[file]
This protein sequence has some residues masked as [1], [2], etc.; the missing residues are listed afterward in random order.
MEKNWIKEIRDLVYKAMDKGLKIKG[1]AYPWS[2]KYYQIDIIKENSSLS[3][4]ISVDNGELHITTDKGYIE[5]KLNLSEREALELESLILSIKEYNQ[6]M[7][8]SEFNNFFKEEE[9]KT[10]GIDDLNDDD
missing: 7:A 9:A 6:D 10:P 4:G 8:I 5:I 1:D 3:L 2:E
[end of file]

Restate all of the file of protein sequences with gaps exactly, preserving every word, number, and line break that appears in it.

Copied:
This protein sequence has some residues masked as [1], [2], etc.; the missing residues are listed afterward in random order.
MEKNWIKEIRDLVYKAMDKGLKIKG[1]AYPWS[2]KYYQIDIIKENSSLS[3][4]ISVDNGELHITTDKGYIE[5]KLNLSEREALELESLILSIKEYNQ[6]M[7][8]SEFNNFFKEEE[9]KT[10]GIDDLNDDD
missing: 7:A 9:A 6:D 10:P 4:G 8:I 5:I 1:D 3:L 2:E